A Reading from the Holy Gospel According to John. 

Ivory Diptych with the Ascension and Pentecost, 1370-1380

Jesus said to his disciples: “A little while and you will no longer see me, and again a little while later and you will see me.” So some of his disciples said to one another, “What does this mean that he is saying to us, ‘A little while and you will not see me, and again a little while and you will see me,’ and ‘Because I am going to the Father’?” So they said, “What is this ‘little while’ of which he speaks? We do not know what he means.” Jesus knew that they wanted to ask him, so he said to them, “Are you discussing with one another what I said, ‘A little while and you will not see me, and again a little while and you will see me’? Amen, amen, I say to you, you will weep and mourn, while the world rejoices; you will grieve, but your grief will become joy.”

The Gospel of the Lord.

Transcription of Sermon

In many countries of the world today, and according to Tradition, today would be the Ascension of Our Lord, which was 40 days after His Resurrection. And it was moved to Sunday, much like Corpus Christi. So far Ash Wednesday is safe. It seems to be safe on Wednesday. Let’s hope it doesn’t get moved to a Sunday.

Nonetheless, we’ve got the Feast of Pope John I. John I was a very well-respected, well-regarded deacon in the Church in Rome. His name is actually mentioned before he was made Pope. His name is somewhat famous, I guess you could say, in that Boethius, who was the greatest Latin writer of the early medieval period, that would be end of the fifth century, dedicated half of his works to this gentleman named Deacon John. And this Deacon John would then become Pope John I, and he became Pope John I in a very difficult situation. See, whenever we look at the lives of the saints, we’re always seeing their context when we have this refrain, it was a very difficult time for the Church. Well, that seems to be every age, and this one was no different.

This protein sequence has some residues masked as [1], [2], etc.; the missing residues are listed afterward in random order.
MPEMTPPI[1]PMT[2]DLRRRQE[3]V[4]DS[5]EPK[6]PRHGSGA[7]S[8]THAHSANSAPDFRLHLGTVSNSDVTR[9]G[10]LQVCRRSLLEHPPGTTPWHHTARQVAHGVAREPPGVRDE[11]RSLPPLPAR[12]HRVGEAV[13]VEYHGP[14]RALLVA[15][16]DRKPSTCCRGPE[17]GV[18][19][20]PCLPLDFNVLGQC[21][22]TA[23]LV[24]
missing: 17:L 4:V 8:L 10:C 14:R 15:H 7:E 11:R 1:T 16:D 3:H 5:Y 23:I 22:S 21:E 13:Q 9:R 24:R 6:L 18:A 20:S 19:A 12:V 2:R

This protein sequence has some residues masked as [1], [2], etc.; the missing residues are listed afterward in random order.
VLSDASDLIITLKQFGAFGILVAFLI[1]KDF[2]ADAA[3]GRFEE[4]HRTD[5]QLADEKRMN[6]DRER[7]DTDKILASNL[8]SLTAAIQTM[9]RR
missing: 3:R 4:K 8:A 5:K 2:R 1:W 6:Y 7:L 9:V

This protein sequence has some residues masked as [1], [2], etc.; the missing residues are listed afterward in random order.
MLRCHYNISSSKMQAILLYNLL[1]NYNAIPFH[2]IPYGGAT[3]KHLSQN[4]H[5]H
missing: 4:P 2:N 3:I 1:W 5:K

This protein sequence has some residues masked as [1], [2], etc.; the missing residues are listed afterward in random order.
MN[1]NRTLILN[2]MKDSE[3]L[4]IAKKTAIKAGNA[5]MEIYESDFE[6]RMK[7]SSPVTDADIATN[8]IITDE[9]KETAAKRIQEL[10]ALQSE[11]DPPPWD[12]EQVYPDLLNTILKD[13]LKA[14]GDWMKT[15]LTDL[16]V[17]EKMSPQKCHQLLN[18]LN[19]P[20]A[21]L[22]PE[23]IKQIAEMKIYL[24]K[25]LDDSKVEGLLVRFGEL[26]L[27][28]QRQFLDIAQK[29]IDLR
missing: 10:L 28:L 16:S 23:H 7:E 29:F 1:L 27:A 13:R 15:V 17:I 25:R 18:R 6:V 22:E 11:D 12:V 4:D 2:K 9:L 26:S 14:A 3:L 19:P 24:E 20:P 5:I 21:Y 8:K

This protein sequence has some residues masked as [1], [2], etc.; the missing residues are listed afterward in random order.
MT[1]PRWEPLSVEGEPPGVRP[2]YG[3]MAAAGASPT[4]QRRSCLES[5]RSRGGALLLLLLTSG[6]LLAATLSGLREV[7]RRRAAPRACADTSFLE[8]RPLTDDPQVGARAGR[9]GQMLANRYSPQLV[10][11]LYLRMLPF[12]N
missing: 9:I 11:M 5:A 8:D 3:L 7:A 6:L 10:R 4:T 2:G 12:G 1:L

Pope John I, c. Late Fifth Century–526

This was at a time when the ruler of Italy was an Ostrogoth and an Aryan, and the Aryans followed the heresy that taught that Christ was below the Father, that Christ was not equal to God. In our modern days, Jehovah’s Witnesses would say that. Unitarians would say that. They would probably eschew the name Aryan, but nonetheless, that is what they believe. And Theodoric, who was the Ostrogoths’ ruler of Italy at that time, he had his seat in Ravenna, was very nervous about the popularity of this Pope John because most of the people on the Italic Peninsula were Catholic, fewer heretics, and there was this Pope John who was very much revered, who had his own moral authority that he exercised amongst the people in spite of his advanced age and his infirmity. He was not a well man when he was made Pope. And Theodoric thought well, ‘I have nothing to lose. I am going to invite the Pope to go to Constantinople on an embassy on my behalf,’ because in Byzantium the Arian heresy was not just something that was discussed in theological circles, but it was also a time where the heretics themselves were persecuted by the State in Constantinople. And so, they pleaded to Theodoric to intervene for their wellbeing and he said, ‘Okay, I have an idea,’ and he sent Pope John I as an ambassador of peace to try and get the Catholics to stop persecuting the Aryans there.